The tradition.

The controversy.

The taste.

Eating guga is an experience that can produce a lump in the throat, tears in the eyes. Tears of nostalgia, to those for whom it is part of a cultural identity - for others, simply a response to the urge to regurgitate.

The guga is a fishy-tasting seabird, highly prized in its own area for its unique taste. Yet to others living a mere 20 miles away, it is incredible that something so foul can even be taken into the mouth, let alone enjoyed.

The guga, however, is unique to the Isle of Lewis. When exiles meet in far-flung places, the talk soon turns to guga and memories of sharing this . . . delicacy. As the ache of nostalgia creeps in, soon they long to plunge knife and fork into this plump seabird, a 3lb baby gannet. And so it is that barrels of guga, salted down in the summer, wend their way across the world to destinations as far away as New Zealand to bring a taste of home (the sweaty, fishy, oily taste of the scuppers of a fishing smack).

     Posted By: Paul - Tue Aug 09, 2011
     Category: Food | Regionalism | Foreign Customs | Europe | Natural Resources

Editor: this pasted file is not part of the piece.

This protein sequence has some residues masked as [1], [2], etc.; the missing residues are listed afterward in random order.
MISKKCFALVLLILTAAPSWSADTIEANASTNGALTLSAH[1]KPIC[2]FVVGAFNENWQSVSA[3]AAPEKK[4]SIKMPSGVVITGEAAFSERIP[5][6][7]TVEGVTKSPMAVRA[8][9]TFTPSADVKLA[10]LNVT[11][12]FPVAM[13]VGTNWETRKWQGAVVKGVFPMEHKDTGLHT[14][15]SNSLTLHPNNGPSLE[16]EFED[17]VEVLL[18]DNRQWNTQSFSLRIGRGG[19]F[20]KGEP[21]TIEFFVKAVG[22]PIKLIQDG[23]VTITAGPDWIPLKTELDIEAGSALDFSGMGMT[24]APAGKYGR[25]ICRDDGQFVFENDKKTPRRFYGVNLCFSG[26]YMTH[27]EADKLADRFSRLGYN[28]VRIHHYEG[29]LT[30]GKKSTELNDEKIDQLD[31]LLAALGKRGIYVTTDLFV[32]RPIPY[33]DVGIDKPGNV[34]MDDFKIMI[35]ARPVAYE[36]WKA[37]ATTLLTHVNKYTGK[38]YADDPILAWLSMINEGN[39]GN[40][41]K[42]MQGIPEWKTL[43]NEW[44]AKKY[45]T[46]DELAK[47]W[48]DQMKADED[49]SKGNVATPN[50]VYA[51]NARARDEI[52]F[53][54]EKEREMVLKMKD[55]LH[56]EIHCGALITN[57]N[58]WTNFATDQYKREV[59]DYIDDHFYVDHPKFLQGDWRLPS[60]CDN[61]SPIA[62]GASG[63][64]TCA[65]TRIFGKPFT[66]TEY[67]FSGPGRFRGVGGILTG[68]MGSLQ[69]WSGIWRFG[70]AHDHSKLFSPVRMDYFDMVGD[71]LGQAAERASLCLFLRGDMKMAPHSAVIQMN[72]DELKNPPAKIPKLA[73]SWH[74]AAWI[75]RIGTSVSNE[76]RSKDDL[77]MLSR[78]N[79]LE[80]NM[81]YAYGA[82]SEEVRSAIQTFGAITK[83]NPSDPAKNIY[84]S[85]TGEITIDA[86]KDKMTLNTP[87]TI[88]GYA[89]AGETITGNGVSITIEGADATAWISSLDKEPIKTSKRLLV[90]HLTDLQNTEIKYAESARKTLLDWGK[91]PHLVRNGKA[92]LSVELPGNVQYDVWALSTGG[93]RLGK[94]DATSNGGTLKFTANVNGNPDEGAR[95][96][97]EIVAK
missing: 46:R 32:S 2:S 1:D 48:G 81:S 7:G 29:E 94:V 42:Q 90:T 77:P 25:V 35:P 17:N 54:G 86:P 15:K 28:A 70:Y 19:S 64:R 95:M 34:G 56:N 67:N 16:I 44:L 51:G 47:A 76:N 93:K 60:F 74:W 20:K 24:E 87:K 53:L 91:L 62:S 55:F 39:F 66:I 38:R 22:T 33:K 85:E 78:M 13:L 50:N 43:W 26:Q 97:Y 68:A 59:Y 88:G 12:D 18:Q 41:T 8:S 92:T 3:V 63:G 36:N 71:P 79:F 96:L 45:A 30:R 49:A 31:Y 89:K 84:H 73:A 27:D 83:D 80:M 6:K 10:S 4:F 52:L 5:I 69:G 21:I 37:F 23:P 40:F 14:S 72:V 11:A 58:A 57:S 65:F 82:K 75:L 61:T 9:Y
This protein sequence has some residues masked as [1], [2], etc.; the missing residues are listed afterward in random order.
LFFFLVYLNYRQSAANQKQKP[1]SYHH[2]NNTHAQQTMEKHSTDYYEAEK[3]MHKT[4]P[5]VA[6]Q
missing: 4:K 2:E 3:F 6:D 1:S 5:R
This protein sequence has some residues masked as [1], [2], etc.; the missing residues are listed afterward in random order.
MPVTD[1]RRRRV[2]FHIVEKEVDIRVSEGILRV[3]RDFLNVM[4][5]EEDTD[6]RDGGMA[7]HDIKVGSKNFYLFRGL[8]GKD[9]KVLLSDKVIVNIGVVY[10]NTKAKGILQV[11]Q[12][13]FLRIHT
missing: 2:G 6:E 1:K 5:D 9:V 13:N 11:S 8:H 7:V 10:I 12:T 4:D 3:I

What? Did I miss something?
Posted by Expat47 in Athens, Greece on 08/09/11 at 01:10 PM
Anything that can make haggis look good must be the epitome of nasty. :sick:
Posted by yogi in Kennesaw GA on 08/09/11 at 03:58 PM
haggis IS GOOD! :cheese:
Posted by Tyrusguy on 08/09/11 at 04:36 PM
Dried fish is good, taste real good as well as haggis 😊
Posted by ComEd on 08/09/11 at 08:00 PM
Where's Scot? I'd expect him to jump in and defend haggis as a culinary delight too. :sick: Guga does sound like it is a local taste and not one I would enjoy. :shut:
Posted by Patty in Ohio, USA on 08/10/11 at 08:05 AM
Someone tried to serve me eggs from hens that had been feeding on fish once. You've no idea the stench!
Posted by Expat47 in Athens, Greece on 08/10/11 at 09:06 AM
BTW, there ain't no defending haggis!
Posted by Expat47 in Athens, Greece on 08/10/11 at 09:13 AM
Commenting is not available in this channel entry.